Bollywood and India
Bollywood is like an insignia of India. Whether they like them or not, everyone knows about Bollywood films – replete with melodrama, song, and dance. Facebook posts show strange Bollywood connections. A new Spanish bride dancing to a Bollywood song on a street. German girls doing a Bollywood number on stage. Today, young men and women from CIS countries are queuing up by the dozen to take part in Bollywood dance shoots in India.
It even penetrates into academia. Several Western universities now offer courses on Bollywood. California-Berkeley, Manchester, London, East London. Even Stanford with a course called ‘Running Around Trees: Exploring the Bollywood Song’.
As an industry, Bollywood lays claim to tall figures. Until 2017, it was to grow at 11% annually and swell to an estimated worth of 2.89 billion dollars. Of this, 2.13 billion dollars is expected to be from theatrical revenue.
Undoubtedly, Bollywood is a phenomenon and has an impact. There is always much discussion about whether Bollywood reflects Indian society or Indian society is influenced by Bollywood. It is difficult to get around this conundrum.
In the early years, Bollywood dealt with several issues that were at the core of various malaise in Indian society. Women, landlords, poverty, corruption, child labor. Undoubtedly, those films reflected what Indian society was.
The problem comes when we look at the ‘average’ Bollywood film today. The stories, the characters, the clothes are far removed from the ‘average’ life of an Indian. If this argument is accepted, then there is a lot to be said about the impact of Bollywood on an ‘average’ Indian.
Even today, over 68% of Indians live in rural India. The ‘average’ rural Indian does not even have access to a cinema hall. The consumption of a Bollywood film is linked up with the television screen – and now, even the mobile phone on which kids watch full movies. This awakens more stimuli for other high-grade, unaffordable consumer products that have an additional impact on their vulnerable minds.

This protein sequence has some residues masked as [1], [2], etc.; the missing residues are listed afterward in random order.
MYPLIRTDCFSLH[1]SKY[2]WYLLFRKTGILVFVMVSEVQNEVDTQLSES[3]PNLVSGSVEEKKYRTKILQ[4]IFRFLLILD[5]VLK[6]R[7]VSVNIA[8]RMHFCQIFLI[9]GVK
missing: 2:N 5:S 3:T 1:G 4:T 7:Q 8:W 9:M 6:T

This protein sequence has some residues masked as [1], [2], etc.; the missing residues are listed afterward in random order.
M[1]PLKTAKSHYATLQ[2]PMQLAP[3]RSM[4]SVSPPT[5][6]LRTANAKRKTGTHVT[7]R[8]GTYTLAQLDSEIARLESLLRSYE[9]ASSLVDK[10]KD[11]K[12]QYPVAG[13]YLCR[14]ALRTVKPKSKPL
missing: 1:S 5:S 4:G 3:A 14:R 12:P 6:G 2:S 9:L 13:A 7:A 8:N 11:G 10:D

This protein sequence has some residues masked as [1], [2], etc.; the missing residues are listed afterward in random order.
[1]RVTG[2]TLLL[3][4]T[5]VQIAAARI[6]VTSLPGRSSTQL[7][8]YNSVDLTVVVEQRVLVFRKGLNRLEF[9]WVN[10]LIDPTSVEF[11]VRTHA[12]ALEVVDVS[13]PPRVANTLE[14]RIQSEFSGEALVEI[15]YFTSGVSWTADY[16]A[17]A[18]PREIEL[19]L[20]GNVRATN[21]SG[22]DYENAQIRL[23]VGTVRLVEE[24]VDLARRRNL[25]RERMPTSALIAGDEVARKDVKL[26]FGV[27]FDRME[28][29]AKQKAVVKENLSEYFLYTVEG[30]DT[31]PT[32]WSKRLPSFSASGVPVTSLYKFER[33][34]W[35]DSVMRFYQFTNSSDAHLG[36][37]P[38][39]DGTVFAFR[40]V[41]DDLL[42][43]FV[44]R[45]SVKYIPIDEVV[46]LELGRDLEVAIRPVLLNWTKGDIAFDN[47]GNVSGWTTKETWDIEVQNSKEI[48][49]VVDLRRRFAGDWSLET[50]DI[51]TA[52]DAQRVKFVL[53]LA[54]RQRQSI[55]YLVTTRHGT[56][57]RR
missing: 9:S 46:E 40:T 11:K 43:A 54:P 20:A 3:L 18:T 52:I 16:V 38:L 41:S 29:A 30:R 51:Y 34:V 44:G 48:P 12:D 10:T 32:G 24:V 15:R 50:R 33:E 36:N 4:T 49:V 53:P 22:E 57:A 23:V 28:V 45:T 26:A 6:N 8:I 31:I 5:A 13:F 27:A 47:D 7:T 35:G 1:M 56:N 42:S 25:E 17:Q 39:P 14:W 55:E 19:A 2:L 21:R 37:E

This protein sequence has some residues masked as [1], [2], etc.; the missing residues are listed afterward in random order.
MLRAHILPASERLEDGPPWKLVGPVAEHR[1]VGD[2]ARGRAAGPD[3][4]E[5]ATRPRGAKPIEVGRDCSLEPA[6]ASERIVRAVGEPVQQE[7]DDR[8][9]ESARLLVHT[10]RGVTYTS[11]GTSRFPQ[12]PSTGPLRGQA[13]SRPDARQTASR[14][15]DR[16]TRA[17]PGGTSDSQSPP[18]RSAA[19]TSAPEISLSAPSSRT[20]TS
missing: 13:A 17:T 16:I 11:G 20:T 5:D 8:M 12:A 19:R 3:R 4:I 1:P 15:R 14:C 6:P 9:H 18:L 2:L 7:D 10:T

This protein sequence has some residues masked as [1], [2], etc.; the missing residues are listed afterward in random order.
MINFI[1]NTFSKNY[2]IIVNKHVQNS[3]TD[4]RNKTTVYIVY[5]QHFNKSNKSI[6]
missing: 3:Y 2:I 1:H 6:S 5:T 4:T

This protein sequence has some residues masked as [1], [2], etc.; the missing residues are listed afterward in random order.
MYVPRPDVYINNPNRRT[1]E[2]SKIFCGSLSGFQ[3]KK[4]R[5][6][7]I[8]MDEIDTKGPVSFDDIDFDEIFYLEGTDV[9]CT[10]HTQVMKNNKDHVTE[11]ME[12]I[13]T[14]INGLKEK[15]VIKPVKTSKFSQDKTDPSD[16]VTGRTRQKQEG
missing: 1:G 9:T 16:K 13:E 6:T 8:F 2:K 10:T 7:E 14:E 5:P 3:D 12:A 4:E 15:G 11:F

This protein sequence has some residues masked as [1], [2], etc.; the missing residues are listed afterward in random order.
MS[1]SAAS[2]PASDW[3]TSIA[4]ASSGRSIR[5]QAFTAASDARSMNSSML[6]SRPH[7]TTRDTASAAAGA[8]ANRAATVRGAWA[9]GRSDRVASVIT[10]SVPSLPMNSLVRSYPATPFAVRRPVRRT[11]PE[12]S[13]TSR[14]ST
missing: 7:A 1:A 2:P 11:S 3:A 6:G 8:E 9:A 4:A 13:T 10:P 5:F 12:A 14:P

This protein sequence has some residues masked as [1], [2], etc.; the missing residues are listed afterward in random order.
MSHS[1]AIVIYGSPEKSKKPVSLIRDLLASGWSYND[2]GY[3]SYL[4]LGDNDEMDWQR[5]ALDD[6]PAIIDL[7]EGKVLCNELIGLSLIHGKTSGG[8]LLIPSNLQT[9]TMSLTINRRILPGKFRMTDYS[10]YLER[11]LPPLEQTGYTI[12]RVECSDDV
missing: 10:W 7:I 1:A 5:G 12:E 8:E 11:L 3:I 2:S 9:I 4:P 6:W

There are kids in rural India, who live in a scenario where the ‘average’ family income is less than 5 dollars a day. In that backdrop, they are viewing extravagance, opulence, near nudity, gyrating bodies with huge doses of profane sexuality, extreme violence, and bloodshed – all on a daily basis. This fare is packaged in lyrics, music, and dance that, to say the least, is completely devoid of the magnificent cultural traditions of India.
The simple – and silent, psychological – end result is quite scary. A casual walk down any street in rural India offers many glimpses of the impact. Young boys and girls with strange hairdos that emulate some hero or heroine. Now positioning themselves with the closest they can lay their hands on for a Facebook profile picture: dark glasses, boots-like shoes, seated on a mobike, where their feet do not even touch the ground, garish clothes, and model-like postures.
What could be happening in the susceptible minds of these youngsters is anybody’s guess. For sure, the Bollywood images stick in their brain – probably replaying through the day. The reality of their lives does not have even an iota of that glamor. In comes, aspiration. Reality check never matches that aspiration. In comes, frustration. Reality pushes that frustration to the edge. What follows does not need the astute analysis of a social scientist. It is there for all to see. Alcoholism, mindless street violence, domestic violence, child abuse.
For years, the Bollywood industry has given standard arguments. This is what the audience wants, these films carry people into a dream world that gives a reprieve from their dreary daily lives, viewers need pure entertainment and so on.
It is anybody’s guess if Bollywood should get their act together. It is time for Bollywood to rethink its role in India. To become responsible producers of entertainment, become responsive to the true pulse of the nation and not contribute further to the excessive divide between the haves and have-nots.
The issue then is, who will lead this battle? Who has the prowess or clout to touch a nearly 3 billion dollar industry replete with popular stars who thrive on frenzied public adulation? Who will ‘teach’ Bollywood to once again draw on the strong cultural traditions of India and bring beauty back into the sounds and steps of a Bollywood dance? How will Bollywood learn to reconnect with and reflect real India?